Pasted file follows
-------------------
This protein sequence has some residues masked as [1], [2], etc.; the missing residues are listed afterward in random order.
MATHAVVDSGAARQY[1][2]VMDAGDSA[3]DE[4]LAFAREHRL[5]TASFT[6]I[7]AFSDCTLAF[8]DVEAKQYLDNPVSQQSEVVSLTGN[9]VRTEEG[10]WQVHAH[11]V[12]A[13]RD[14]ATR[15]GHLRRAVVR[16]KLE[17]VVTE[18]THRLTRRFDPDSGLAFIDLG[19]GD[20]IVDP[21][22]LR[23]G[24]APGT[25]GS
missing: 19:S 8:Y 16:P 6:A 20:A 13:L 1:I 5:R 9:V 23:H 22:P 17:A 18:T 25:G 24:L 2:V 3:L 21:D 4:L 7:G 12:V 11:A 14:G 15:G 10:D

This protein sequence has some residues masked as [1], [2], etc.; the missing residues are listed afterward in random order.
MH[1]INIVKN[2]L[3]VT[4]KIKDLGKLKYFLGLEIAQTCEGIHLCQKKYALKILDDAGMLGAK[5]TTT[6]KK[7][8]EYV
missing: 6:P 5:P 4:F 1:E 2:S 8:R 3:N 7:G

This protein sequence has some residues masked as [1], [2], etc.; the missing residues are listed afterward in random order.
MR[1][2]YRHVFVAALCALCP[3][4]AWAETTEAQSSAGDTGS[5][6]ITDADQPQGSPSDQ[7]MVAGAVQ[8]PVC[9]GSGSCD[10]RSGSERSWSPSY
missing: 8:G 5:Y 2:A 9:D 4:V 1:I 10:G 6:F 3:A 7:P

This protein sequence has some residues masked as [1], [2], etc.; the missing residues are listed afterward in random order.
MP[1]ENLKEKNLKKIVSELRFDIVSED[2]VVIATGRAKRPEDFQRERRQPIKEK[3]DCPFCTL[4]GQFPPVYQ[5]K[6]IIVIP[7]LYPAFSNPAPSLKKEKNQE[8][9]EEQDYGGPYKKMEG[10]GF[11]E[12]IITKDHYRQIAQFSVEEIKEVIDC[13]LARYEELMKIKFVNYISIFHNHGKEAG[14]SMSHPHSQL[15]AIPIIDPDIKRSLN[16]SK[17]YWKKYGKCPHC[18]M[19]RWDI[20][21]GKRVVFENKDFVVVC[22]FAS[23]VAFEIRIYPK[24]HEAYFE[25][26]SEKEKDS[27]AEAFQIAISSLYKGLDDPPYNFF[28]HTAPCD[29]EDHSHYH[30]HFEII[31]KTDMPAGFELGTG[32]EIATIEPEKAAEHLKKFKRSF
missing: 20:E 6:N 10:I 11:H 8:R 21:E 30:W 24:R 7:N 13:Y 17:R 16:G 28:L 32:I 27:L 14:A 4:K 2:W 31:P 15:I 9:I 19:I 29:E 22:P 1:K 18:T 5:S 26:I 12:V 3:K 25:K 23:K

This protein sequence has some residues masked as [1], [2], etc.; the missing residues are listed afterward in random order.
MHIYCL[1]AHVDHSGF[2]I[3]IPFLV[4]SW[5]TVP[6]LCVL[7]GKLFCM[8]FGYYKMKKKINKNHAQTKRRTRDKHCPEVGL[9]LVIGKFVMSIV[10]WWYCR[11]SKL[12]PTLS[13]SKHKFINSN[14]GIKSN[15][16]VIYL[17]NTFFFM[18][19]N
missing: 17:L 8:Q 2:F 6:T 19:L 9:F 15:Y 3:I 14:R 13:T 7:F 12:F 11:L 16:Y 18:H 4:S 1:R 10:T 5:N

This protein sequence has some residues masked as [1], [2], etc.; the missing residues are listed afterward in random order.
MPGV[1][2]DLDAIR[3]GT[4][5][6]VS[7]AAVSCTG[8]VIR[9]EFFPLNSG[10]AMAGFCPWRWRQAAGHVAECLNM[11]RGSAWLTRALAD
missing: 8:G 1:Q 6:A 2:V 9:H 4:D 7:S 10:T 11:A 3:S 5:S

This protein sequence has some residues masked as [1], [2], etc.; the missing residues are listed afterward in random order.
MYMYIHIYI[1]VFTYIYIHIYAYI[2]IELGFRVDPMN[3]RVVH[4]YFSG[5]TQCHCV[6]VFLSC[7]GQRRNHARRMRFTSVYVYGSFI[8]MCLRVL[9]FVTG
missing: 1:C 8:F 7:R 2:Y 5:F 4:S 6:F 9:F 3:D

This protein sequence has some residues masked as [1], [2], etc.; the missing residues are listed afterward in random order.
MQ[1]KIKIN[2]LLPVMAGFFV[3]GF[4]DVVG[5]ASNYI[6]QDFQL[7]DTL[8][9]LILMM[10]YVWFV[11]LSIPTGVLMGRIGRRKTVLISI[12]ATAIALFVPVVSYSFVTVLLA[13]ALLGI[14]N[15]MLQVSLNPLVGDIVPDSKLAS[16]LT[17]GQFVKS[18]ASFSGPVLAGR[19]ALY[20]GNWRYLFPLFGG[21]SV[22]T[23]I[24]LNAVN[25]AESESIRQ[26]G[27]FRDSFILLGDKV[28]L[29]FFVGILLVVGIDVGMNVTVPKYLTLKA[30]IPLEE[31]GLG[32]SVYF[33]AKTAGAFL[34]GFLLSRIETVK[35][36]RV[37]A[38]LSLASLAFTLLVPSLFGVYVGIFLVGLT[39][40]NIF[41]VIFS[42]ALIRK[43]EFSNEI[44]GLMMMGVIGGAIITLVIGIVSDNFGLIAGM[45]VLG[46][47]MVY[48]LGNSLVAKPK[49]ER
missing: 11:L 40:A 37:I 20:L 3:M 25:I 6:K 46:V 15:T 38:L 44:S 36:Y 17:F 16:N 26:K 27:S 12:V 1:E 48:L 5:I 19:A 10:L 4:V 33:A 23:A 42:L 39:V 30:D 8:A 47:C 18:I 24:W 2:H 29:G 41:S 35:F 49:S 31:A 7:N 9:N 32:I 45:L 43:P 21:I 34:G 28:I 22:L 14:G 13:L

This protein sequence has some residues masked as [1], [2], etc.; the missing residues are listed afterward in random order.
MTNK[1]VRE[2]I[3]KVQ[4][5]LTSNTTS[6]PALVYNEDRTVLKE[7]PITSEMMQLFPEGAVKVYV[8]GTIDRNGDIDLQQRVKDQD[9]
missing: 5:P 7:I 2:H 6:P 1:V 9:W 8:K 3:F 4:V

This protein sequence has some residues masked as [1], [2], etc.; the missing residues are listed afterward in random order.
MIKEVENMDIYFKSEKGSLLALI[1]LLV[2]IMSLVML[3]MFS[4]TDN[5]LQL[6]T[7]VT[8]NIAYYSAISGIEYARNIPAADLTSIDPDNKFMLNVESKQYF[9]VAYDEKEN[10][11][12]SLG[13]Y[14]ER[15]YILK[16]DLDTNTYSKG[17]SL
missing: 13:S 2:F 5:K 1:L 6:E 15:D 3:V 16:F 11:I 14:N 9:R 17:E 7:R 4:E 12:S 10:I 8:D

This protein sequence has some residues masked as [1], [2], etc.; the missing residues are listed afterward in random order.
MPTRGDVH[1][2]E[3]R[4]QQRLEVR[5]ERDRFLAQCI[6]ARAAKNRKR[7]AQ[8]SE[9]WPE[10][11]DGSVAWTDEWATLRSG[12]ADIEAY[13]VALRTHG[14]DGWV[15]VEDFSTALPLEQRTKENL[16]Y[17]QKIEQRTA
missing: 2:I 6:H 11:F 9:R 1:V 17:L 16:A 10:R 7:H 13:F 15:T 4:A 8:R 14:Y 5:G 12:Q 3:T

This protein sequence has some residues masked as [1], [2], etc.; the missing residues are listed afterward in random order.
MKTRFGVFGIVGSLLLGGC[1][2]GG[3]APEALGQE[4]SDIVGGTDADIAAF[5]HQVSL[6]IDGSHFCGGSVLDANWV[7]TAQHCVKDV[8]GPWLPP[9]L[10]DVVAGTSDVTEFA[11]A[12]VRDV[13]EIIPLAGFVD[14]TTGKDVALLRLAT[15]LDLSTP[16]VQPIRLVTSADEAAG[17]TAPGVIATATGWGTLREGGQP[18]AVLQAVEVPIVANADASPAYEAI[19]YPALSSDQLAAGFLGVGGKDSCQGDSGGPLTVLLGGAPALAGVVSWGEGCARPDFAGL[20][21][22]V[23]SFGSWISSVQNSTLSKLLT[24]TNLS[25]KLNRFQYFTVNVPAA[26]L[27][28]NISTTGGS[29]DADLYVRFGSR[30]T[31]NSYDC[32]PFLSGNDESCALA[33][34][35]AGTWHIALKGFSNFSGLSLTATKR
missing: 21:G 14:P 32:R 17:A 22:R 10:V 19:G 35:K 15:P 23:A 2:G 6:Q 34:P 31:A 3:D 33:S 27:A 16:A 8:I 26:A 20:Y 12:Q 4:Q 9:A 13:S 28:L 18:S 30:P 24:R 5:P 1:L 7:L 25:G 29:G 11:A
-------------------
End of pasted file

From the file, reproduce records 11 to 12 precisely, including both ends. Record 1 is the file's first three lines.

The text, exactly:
This protein sequence has some residues masked as [1], [2], etc.; the missing residues are listed afterward in random order.
MPTRGDVH[1][2]E[3]R[4]QQRLEVR[5]ERDRFLAQCI[6]ARAAKNRKR[7]AQ[8]SE[9]WPE[10][11]DGSVAWTDEWATLRSG[12]ADIEAY[13]VALRTHG[14]DGWV[15]VEDFSTALPLEQRTKENL[16]Y[17]QKIEQRTA
missing: 2:I 6:H 11:F 9:R 1:V 17:L 16:A 10:R 7:H 13:F 15:T 4:A 8:R 14:Y 5:G 12:Q 3:T

This protein sequence has some residues masked as [1], [2], etc.; the missing residues are listed afterward in random order.
MKTRFGVFGIVGSLLLGGC[1][2]GG[3]APEALGQE[4]SDIVGGTDADIAAF[5]HQVSL[6]IDGSHFCGGSVLDANWV[7]TAQHCVKDV[8]GPWLPP[9]L[10]DVVAGTSDVTEFA[11]A[12]VRDV[13]EIIPLAGFVD[14]TTGKDVALLRLAT[15]LDLSTP[16]VQPIRLVTSADEAAG[17]TAPGVIATATGWGTLREGGQP[18]AVLQAVEVPIVANADASPAYEAI[19]YPALSSDQLAAGFLGVGGKDSCQGDSGGPLTVLLGGAPALAGVVSWGEGCARPDFAGL[20][21][22]V[23]SFGSWISSVQNSTLSKLLT[24]TNLS[25]KLNRFQYFTVNVPAA[26]L[27][28]NISTTGGS[29]DADLYVRFGSR[30]T[31]NSYDC[32]PFLSGNDESCALA[33][34][35]AGTWHIALKGFSNFSGLSLTATKR
missing: 21:G 14:P 32:R 17:A 22:R 10:V 19:G 35:K 15:P 23:A 2:G 6:Q 34:P 31:A 3:D 33:S 27:A 16:A 8:I 26:A 20:Y 12:Q 4:Q 9:A 13:S 28:L 18:S 30:P 24:R 5:P 1:L 7:L 25:G 29:G 11:A